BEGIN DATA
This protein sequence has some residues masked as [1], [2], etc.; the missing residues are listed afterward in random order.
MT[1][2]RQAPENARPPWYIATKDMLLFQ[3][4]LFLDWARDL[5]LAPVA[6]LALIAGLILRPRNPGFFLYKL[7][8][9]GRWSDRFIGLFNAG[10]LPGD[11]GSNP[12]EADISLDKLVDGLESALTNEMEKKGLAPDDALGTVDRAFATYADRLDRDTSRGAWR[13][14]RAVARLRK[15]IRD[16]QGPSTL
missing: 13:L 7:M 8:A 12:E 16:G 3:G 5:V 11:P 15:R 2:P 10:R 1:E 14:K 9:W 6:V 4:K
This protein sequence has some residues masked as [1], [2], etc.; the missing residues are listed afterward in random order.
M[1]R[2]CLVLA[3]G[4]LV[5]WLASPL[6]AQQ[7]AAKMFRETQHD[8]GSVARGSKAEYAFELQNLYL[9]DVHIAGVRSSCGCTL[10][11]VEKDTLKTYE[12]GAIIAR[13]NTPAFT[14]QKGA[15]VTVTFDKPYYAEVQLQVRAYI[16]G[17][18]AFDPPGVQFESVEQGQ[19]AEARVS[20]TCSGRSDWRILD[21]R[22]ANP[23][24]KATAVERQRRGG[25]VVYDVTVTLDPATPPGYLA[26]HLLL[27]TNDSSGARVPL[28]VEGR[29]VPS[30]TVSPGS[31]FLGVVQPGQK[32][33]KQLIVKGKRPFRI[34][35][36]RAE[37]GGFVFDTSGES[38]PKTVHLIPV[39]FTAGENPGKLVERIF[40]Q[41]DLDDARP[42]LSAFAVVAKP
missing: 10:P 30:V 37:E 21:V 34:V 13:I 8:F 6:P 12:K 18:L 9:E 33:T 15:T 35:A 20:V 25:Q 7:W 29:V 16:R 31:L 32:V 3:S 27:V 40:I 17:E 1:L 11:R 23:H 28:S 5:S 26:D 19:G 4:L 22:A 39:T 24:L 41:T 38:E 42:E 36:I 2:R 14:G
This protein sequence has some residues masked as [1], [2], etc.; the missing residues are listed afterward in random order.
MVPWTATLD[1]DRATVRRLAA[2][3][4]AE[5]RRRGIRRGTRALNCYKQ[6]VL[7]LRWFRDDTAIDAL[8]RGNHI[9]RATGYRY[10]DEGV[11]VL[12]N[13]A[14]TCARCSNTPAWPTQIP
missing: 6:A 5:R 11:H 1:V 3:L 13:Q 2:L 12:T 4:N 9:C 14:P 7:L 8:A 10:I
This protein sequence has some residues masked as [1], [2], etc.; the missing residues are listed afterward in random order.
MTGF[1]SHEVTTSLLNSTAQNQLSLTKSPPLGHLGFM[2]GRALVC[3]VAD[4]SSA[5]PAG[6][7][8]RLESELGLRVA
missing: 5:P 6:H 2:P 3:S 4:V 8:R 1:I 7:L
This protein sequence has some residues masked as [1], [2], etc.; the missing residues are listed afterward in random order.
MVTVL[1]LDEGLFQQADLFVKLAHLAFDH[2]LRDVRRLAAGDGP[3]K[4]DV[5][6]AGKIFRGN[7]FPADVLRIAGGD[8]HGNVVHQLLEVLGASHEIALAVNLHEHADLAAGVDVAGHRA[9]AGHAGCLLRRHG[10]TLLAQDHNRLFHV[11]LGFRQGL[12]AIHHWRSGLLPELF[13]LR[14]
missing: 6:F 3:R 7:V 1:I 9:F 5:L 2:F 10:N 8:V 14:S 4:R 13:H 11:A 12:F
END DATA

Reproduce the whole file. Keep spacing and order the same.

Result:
This protein sequence has some residues masked as [1], [2], etc.; the missing residues are listed afterward in random order.
MT[1][2]RQAPENARPPWYIATKDMLLFQ[3][4]LFLDWARDL[5]LAPVA[6]LALIAGLILRPRNPGFFLYKL[7][8][9]GRWSDRFIGLFNAG[10]LPGD[11]GSNP[12]EADISLDKLVDGLESALTNEMEKKGLAPDDALGTVDRAFATYADRLDRDTSRGAWR[13][14]RAVARLRK[15]IRD[16]QGPSTL
missing: 13:L 7:M 8:A 12:E 16:G 3:G 5:V 11:P 15:R 2:P 10:R 1:E 14:K 9:W 6:V 4:K
This protein sequence has some residues masked as [1], [2], etc.; the missing residues are listed afterward in random order.
M[1]R[2]CLVLA[3]G[4]LV[5]WLASPL[6]AQQ[7]AAKMFRETQHD[8]GSVARGSKAEYAFELQNLYL[9]DVHIAGVRSSCGCTL[10][11]VEKDTLKTYE[12]GAIIAR[13]NTPAFT[14]QKGA[15]VTVTFDKPYYAEVQLQVRAYI[16]G[17][18]AFDPPGVQFESVEQGQ[19]AEARVS[20]TCSGRSDWRILD[21]R[22]ANP[23][24]KATAVERQRRGG[25]VVYDVTVTLDPATPPGYLA[26]HLLL[27]TNDSSGARVPL[28]VEGR[29]VPS[30]TVSPGS[31]FLGVVQPGQK[32][33]KQLIVKGKRPFRI[34][35][36]RAE[37]GGFVFDTSGES[38]PKTVHLIPV[39]FTAGENPGKLVERIF[40]Q[41]DLDDARP[42]LSAFAVVAKP
missing: 10:P 30:V 37:E 21:V 34:V 13:I 8:F 6:P 12:K 18:L 9:E 33:T 15:T 35:A 20:V 25:Q 7:W 29:V 16:R 31:L 32:V 3:S 27:V 40:I 17:E 1:L 11:R 23:H 28:S 5:S 26:D 19:G 4:L 22:A 39:T 24:L 41:T 38:E 42:E 36:I 2:R 14:G
This protein sequence has some residues masked as [1], [2], etc.; the missing residues are listed afterward in random order.
MVPWTATLD[1]DRATVRRLAA[2][3][4]AE[5]RRRGIRRGTRALNCYKQ[6]VL[7]LRWFRDDTAIDAL[8]RGNHI[9]RATGYRY[10]DEGV[11]VL[12]N[13]A[14]TCARCSNTPAWPTQIP
missing: 6:A 5:R 11:H 1:V 3:L 13:Q 2:L 12:T 4:N 9:C 14:P 7:L 8:A 10:I
This protein sequence has some residues masked as [1], [2], etc.; the missing residues are listed afterward in random order.
MTGF[1]SHEVTTSLLNSTAQNQLSLTKSPPLGHLGFM[2]GRALVC[3]VAD[4]SSA[5]PAG[6][7][8]RLESELGLRVA
missing: 5:P 6:H 2:P 3:S 4:V 8:R 1:I 7:L
This protein sequence has some residues masked as [1], [2], etc.; the missing residues are listed afterward in random order.
MVTVL[1]LDEGLFQQADLFVKLAHLAFDH[2]LRDVRRLAAGDGP[3]K[4]DV[5][6]AGKIFRGN[7]FPADVLRIAGGD[8]HGNVVHQLLEVLGASHEIALAVNLHEHADLAAGVDVAGHRA[9]AGHAGCLLRRHG[10]TLLAQDHNRLFHV[11]LGFRQGL[12]AIHHWRSGLLPELF[13]LR[14]
missing: 6:F 3:R 7:V 1:I 9:F 5:L 2:F 10:N 8:V 14:S 4:R 13:H 11:A 12:F